Clermont did to Leinster what Leinster had done to them in the first match – they got into the game early, they controlled the ball for long periods and they tackled and showed an appetite at the tackle zone which Leinster, as the home side, should have displayed. Clermont were uncompromisingly direct at the breakdown and despite Leinster having the only groundhog of the day, they nicked an awful lot of Leinster unprotected ball – particularly in midfield. Yet another reason why Brian O'Driscoll is missed so much.

Clermont, too, were uninhibited in going wide and Leinster encouraged them to do so. The Leinster drift is so passive-aggressive that they gave away 10 to 15 metres every time Clermont came on to the ball. I do use the term 'passive-aggressive' advisedly.

The stats show that Leinster only lost two lineouts but the quality of their ball was worthless and there were quite a number of poorly advised slap-backs, from Leo Cullen in particular, and quite a number of balls that didn't go where they were supposed to go. Ross fortuitously picking up an overthrow at the back of the line-out in the 23rd minute. Once again the lack of a quality No 5 exposed Leinster. When Toner replaced the anonymous Damian Browne early in the second half it made little difference. The acquisition of Mike McCarthy for next year is not going to be the answer either. The absence of Kevin McLaughlin at lineout time was glaring.

Leinster could never really get any speed or intensity into their attack and their forays looked like meanderings as opposed to well-thought out interventions and they were well shepherded by a very willing Clermont defence. You have to ask yourself whether Leinster were mentally and physically spent after their exertions last week, they did look quite a bit off the pace and it was the away side who played with verve and elevated audacity. You also sensed that it was their day when Wesley Fofana, of all people, managed to get Clermont's only try. This came after Napolioni Nalaga and Sitiveni Sivivatu with the help of Lee Byrne got down the left. Leinster committed too many tacklers to Nalaga in the corner and Fofana's zig-zag approach on his support line cut the gain line in two as he latched onto Parra's pass and exorcised the ghosts of last year's semi-final.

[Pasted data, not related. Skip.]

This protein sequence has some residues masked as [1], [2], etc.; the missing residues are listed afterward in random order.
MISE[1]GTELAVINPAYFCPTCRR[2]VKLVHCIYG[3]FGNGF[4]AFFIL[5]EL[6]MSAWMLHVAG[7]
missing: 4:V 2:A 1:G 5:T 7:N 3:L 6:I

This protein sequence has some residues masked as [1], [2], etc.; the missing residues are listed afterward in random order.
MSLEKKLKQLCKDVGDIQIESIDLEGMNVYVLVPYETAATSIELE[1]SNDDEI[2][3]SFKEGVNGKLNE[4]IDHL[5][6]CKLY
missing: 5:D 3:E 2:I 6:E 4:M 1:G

Leinster's priorities changed with a 16-6 half-time deficit. Their high-tempo game goes out the window when they have to chase and when they gave the ball away too cheaply and gave away stupid penalties their chase became hopeless. They did manage to hold out Clermont in a big series of scrums while O'Brien was in the bin for tackling Sivivatu illegally.

It was about the only quality that you could associate with Leinster of old – they didn't give up and they caught Clermont cold with a quick lineout throw close to the line, but then they kept on giving away penalties and coughing up the ball and the day ended when McFadden got over the line after some brilliant inter-play with Sexton. The out-halves conversion attempt told you all you needed to know about where Leinster are at this moment in time and they will have to scrap it out with six teams that are still in contention for the best runner-up position. The truth is they will not be defending their championship this year.